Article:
We are currently in a period of a divided electorate. Our representatives are equally divided. Until both sides learn this sixth grade civics lesson, they will continue to put out nothing but big, hard line legislation that is guaranteed to clog the works.
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Message 1182451 - Posted: 2 Jan 2012, 18:29:34 UTC - in response to Message 1182366.

1. It really is a shame that it seems there are precious few candidates for elected office (at ALL levels of government) that really and truly ARE worth voting for. The reasons for this are legion, and it seems that the very fact that a candidate got their name on the ballot is enough to ring alarm bells that they are not suitable. Personally, I think that a combination of strict term limits (1 term in 1 office in government, ever...), a form of the draft for officeholders, and strict financial divestiture of all assets before taking office might improve things. The money from the sale of the assets would be placed in the US Treasury, and you MIGHT get it back plus maybe a little interest, *IF* the Government ran a surplus and otherwise did a good job during your term of office.


All very good points that I think I could agree with.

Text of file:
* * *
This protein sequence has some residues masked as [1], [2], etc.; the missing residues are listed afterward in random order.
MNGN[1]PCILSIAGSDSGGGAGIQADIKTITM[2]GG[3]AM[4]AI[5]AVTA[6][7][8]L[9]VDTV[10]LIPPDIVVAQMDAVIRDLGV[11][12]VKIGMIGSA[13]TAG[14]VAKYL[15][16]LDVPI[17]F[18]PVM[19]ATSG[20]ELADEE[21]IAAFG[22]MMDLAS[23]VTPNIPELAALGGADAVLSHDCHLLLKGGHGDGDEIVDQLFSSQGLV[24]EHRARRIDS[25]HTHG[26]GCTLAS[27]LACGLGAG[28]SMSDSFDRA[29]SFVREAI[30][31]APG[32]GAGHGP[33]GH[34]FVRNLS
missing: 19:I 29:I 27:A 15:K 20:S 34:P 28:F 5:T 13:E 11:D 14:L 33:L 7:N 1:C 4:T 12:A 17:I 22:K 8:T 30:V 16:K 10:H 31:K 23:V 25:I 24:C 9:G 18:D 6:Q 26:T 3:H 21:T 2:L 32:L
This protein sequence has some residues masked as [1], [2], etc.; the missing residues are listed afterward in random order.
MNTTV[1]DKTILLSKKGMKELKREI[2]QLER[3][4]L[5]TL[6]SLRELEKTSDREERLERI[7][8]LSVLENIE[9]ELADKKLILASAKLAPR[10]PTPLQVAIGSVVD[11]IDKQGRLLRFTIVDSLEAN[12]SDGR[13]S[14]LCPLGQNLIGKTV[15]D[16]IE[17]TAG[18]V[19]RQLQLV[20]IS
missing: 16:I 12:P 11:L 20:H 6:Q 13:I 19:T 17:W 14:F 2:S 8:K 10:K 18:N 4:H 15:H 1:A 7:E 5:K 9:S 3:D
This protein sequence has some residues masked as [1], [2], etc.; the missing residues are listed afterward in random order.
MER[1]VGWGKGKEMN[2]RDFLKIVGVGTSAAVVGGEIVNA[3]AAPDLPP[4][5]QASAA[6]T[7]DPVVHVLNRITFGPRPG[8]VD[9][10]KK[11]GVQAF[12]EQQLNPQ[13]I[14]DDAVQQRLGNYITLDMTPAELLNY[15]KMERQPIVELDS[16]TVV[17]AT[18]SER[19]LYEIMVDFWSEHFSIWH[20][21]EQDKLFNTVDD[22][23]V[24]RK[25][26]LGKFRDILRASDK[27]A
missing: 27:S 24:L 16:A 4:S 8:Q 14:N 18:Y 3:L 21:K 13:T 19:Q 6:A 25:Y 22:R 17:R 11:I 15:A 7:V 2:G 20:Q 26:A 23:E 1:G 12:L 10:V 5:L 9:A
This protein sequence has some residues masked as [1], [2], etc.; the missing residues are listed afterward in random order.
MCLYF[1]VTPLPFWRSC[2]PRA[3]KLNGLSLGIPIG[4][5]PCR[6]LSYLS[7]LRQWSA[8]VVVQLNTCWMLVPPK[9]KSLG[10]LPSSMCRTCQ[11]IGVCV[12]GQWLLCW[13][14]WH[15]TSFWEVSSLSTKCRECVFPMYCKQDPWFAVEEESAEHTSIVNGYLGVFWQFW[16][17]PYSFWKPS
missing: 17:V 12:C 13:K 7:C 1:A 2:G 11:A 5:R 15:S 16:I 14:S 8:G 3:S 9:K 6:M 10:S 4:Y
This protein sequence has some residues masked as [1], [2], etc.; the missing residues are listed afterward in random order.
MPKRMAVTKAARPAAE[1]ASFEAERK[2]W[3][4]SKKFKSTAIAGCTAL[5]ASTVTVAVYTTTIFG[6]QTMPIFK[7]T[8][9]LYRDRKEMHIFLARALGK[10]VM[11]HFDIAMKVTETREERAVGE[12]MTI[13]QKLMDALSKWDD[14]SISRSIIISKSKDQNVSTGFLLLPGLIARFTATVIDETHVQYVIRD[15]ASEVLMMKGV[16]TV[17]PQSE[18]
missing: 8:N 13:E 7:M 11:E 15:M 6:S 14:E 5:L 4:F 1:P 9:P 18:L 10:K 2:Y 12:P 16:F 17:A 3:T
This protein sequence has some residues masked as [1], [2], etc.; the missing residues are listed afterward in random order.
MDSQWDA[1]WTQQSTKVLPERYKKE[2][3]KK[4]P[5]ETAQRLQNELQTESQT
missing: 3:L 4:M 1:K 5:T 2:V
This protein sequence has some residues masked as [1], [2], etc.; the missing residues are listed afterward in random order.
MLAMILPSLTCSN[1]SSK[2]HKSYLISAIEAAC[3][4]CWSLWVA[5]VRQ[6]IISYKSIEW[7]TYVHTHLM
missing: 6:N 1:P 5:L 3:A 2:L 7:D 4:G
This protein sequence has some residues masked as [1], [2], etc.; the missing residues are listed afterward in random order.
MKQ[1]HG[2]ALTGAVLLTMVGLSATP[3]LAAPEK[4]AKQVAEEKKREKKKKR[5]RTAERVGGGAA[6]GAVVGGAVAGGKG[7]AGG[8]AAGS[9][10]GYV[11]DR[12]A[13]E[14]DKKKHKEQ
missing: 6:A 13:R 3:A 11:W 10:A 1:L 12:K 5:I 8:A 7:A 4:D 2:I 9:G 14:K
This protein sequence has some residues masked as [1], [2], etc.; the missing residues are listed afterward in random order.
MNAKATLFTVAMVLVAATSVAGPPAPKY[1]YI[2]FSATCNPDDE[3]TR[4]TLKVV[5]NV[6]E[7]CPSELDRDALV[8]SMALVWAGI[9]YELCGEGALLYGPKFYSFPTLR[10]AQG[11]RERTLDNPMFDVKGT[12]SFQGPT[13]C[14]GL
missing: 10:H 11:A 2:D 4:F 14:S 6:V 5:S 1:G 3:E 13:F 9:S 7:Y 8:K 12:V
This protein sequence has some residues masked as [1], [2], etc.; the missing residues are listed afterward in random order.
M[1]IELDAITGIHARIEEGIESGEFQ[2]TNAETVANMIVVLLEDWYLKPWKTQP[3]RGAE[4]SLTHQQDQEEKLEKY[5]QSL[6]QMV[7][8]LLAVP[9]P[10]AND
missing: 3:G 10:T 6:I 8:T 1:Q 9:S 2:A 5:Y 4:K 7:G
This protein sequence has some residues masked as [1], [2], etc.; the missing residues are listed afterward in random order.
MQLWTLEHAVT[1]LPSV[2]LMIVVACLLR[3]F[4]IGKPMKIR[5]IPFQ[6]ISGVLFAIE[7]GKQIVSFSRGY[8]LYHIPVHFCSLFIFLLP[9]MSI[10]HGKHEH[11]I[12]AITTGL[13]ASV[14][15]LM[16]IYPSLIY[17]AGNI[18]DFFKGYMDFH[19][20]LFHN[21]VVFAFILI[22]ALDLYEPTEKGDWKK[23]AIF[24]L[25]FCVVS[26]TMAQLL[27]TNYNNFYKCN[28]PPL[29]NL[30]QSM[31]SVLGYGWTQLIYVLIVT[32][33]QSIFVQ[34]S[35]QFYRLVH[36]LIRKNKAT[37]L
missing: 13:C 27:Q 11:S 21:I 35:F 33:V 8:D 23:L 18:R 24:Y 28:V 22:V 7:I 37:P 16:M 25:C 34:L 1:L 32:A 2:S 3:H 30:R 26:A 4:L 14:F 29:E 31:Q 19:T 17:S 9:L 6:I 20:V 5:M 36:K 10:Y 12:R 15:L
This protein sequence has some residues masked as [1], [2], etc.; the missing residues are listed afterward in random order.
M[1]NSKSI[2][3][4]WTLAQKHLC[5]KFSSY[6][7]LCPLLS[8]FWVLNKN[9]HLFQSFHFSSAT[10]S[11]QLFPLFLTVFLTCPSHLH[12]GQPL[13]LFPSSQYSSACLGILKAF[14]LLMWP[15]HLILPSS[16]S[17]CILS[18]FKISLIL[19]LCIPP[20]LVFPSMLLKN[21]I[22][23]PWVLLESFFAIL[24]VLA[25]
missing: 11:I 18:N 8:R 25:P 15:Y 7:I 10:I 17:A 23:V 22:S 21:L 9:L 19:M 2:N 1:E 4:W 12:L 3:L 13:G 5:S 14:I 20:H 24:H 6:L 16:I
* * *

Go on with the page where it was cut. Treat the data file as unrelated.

Only the President and the VP are affected by the Electoral College during elections. The People do NOT 'elect' either one. Per the Constitution, the State Legislatures do. As the Supreme Court affirmed in Gore vs. Bush in the 2000 election, the State Legislature of Florida controlled the procedure in Florida. Per the Constitution, the Legislatures in each State have every right to vote among themselves to decide which Electors to appoint to vote in the Electoral College. By Custom, each State holds an opinion poll/beauty contest among the voters in that State to establish which Electors to appoint, and that is all. You are not voting for President / VP. You ARE voting over which slate of Electors to appoint, and that is all it is (and all it should be). There is no such thing as a 'national popular vote' for President. The term is without meaning.